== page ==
AbstractIn the area of teaching German as a foreign language, the major difficulty for learners is to master German cases. With this in mind, Wegener (1995) therefore proposed starting by conveying those syntactic and semantic roles of the case which occur most frequently, i.e., the so-called prototypical functions. Furthermore, Scheller’s (2008) study has shown that animations based on cognitive linguistic theories enhance grammar instruction, although a verification of such an effect for conveying cases is not yet available. The present study therefore examines the question whether an approach which conveys knowledge about cases through presenting prototypical functions on the one hand and using animations on the other hand can offer advantages over traditional teaching methods. Over a period of two months, such an approach, together with traditional teaching methods, has been tested on two groups of subjects learning German as a foreign language at A1 level. The results reveal that the approach which involved a combination of conveying prototypical functions and interactive animations outperformed traditional methods. An integration of such a method into textbooks and into German as a foreign language classrooms could make it easier for learners to master the German case system in the future.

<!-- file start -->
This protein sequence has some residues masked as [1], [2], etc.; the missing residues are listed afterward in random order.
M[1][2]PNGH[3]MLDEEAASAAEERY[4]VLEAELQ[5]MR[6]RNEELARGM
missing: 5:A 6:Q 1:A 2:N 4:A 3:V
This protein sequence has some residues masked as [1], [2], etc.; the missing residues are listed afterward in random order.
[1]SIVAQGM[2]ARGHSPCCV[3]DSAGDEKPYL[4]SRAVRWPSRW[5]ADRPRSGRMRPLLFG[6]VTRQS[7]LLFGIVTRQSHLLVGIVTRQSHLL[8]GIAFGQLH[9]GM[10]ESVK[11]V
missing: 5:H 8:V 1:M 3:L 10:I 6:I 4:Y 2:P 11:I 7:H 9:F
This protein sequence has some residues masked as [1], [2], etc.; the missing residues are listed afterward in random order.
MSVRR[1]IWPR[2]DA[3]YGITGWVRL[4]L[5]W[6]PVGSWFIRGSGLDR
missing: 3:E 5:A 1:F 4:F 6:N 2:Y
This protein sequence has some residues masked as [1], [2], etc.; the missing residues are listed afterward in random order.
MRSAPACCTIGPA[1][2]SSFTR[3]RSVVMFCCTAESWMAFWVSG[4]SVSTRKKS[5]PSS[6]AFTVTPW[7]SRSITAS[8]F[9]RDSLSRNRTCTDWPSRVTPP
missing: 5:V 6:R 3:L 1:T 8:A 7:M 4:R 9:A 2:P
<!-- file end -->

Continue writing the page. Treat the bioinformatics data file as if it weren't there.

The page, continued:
Yearbook of the German Cognitive Linguistics Association (to be published December 2013) – de Gruyter
Published: Nov 1, 2016
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